Four and a half minutes is a decent chunk of time. It’s about how long it takes for your coffee to brew or your average shower. So imagine holding your breath for that entire time, while diving 400 feet into a lightless abyss. That’s what world record-holding freediver William Trubridge did–twice–this past week at the annual Vertical Blue diving competition at Dean’s Blue Hole on Long Island, Bahamas.
Last Saturday, Trubridge extended his 2011 world record by a meter by diving 122 meters, but then surpassed that record two days later by diving 124 meters in four minutes 34 seconds. That’s 2.5 times the length of an Olympic swimming pool, or 100 feet deeper than the Statue of Liberty’s tallest point, if she were inverted.
These records came in the free immersion category, where divers pull themselves into the deep along a weighted rope, sans fins.
What is usually a tranquil Bahamanian island destination became a hive of activity as freedivers from around the world came to test their lung capacities in the world’s deepest oceanic blue hole.
Trubridge, a New Zealand native who took up residence on Long Island a decade ago to hone his freediving skill, founded the competition at what he considers the perfect location to train for the sport.
I was lucky enough to spend time with William last month, along with photographer Max Lowe and filmmaker Andy Maser, as part of a film that will be published on the Beyond the Edge blog later this month. Coming away from a week with him, I was transfixed by his devoted discipline and measured focus in the lead up to the competition. I had the chance to catch up with him to chat about his success this week.
Congratulations, William! How does it feel to have broken your own record?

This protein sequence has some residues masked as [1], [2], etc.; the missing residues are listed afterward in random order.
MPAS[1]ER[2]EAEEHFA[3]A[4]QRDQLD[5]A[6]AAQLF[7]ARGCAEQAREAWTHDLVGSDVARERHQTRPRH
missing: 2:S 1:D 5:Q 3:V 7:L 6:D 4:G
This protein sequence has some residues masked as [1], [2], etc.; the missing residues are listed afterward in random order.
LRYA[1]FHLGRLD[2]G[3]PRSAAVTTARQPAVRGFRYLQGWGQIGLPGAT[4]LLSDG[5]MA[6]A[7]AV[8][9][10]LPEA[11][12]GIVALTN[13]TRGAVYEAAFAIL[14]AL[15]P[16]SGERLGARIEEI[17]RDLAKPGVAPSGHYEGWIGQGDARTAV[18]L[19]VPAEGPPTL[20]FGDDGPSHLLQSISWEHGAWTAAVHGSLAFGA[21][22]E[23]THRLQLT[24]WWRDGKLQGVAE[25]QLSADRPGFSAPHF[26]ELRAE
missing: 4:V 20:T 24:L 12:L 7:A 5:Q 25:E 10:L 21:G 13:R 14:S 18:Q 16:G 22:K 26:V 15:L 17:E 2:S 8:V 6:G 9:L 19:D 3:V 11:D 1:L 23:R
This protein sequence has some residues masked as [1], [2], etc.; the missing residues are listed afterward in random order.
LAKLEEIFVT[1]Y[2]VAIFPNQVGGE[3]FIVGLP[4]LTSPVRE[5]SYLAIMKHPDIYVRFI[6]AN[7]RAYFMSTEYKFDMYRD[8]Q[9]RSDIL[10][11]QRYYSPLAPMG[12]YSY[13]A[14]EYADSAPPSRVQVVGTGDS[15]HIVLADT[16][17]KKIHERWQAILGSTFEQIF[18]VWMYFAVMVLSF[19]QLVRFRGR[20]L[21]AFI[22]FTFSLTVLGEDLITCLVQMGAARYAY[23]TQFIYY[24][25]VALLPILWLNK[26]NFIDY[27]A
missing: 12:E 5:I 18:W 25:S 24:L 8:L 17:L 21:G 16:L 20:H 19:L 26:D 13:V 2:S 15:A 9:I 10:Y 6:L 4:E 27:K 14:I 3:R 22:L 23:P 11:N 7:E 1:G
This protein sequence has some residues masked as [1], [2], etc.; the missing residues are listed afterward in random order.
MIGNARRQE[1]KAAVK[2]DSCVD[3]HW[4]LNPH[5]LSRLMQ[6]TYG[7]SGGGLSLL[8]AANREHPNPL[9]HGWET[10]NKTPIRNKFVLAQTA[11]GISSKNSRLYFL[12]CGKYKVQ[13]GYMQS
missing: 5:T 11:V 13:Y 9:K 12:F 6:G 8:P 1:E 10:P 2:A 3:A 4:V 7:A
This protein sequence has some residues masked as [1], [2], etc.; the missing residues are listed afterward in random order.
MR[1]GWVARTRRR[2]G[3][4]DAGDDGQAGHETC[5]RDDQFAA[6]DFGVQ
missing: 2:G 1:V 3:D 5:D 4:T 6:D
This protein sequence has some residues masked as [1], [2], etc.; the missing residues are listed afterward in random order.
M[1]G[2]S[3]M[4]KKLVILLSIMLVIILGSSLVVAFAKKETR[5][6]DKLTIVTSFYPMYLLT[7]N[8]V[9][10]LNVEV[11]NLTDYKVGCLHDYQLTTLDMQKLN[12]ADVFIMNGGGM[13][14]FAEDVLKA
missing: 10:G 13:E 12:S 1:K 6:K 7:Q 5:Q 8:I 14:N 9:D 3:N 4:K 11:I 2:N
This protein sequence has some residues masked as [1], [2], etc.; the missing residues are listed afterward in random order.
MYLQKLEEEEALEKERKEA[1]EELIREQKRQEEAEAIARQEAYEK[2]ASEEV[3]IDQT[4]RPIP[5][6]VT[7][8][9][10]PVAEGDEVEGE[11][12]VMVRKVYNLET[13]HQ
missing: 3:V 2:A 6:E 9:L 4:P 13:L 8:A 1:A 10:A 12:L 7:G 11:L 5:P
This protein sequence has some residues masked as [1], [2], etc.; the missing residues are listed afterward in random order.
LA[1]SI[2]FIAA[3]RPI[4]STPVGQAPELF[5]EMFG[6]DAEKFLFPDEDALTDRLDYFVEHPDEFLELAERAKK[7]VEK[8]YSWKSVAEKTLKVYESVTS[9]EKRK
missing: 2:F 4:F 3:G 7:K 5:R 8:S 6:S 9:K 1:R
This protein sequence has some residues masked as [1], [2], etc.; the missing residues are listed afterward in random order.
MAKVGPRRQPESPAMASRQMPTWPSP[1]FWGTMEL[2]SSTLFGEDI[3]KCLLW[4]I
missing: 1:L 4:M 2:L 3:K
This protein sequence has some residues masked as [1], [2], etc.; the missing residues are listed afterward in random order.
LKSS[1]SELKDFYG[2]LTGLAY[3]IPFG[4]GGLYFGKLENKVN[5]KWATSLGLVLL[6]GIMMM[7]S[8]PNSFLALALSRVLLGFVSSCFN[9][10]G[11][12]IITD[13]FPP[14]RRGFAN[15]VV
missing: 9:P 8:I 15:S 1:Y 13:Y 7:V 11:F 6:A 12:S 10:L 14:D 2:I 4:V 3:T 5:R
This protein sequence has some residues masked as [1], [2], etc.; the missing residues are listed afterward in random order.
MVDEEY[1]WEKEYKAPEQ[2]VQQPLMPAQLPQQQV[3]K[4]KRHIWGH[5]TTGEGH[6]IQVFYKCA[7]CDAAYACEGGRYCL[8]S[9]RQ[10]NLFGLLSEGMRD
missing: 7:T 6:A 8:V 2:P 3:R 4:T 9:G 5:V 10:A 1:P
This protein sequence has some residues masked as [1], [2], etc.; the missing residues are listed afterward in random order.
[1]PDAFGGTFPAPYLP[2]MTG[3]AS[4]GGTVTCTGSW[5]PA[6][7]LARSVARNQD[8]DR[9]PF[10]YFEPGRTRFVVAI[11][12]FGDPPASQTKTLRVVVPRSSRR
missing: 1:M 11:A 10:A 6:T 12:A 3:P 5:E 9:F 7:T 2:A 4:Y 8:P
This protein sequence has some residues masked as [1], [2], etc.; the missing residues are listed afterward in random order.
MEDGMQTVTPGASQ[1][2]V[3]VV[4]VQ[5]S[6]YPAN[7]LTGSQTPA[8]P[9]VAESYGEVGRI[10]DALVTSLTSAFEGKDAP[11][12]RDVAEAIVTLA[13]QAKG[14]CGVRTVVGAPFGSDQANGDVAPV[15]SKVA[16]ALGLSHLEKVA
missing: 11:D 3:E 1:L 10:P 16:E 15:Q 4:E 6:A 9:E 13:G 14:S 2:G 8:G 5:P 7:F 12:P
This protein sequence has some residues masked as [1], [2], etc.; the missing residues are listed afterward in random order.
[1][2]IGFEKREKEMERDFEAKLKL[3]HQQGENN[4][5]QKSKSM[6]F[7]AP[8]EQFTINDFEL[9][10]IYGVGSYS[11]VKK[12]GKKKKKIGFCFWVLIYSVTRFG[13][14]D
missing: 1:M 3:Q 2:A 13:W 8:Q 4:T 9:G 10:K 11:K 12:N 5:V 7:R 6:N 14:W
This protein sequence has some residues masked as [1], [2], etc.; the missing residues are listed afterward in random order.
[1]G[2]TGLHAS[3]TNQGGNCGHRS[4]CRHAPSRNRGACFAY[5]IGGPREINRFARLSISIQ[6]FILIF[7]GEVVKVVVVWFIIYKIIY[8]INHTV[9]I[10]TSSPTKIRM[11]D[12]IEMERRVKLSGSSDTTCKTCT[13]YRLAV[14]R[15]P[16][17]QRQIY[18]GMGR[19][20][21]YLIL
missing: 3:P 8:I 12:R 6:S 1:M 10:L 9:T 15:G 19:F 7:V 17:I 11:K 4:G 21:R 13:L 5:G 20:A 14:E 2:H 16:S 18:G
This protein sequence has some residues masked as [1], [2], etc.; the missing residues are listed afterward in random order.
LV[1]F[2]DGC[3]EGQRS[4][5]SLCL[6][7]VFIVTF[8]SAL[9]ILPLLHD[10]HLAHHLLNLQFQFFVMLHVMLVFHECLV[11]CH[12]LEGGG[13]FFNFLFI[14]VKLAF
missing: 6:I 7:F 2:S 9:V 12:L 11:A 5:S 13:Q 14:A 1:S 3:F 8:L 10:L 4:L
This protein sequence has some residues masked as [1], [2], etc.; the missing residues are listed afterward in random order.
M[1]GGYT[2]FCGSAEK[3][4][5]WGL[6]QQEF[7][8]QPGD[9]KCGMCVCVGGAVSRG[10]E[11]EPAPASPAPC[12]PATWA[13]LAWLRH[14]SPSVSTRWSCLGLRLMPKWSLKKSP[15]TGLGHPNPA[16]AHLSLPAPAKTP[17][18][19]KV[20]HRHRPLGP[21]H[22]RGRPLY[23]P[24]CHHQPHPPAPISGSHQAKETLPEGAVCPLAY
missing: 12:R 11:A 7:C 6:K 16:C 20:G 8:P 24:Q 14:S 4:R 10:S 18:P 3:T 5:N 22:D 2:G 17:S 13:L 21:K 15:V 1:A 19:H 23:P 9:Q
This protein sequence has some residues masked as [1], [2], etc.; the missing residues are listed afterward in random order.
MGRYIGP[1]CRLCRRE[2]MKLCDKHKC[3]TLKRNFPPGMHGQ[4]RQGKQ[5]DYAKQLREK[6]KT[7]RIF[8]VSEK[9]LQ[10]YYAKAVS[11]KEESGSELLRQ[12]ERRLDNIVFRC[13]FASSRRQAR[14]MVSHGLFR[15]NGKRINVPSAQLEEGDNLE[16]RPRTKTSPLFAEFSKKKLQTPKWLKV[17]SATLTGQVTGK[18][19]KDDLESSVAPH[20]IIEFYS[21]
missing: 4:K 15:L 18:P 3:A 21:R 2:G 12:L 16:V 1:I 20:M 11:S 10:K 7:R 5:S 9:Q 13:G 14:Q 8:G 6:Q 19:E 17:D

It was kind of unexpected in this event, because I hadn’t been planning on attempting a record and my form hadn’t been as good coming in. I’d had some ailments. It’s an experience I’ve had a few times now over the years, as this is the 17th record I’ve broken. But I haven’t set a world record since 2011, so it’s been about five years and it’s really rewarding.
When did you decide that you would go for the record?
About halfway through the event I did a dive to 116 meters in free immersion and that was super, super easy, that was one of the best dives I think I’ve ever done in that discipline. So after that I felt like, if I could do a little bit more and still have the same sensation then I could go for it. So I did 119 meters and that also was very comfortable, so after that I tried the 122.
There are some very specific protocols you have to complete when you surface in order to ensure a clean dive, which must be quite challenging after holding your breath for almost five minutes. Can you describe those?
It can be very challenging! The first one is to remove all your facial equipment, so if you’ve got a nose clip or goggles, all that has to come off. And only after that can you make the OK sign and say “I am OK” in that order. Some people come to the surface and do it in the wrong order, or they take the goggles off but not the nose clip. If you make that kind of a mistake it’s a red card.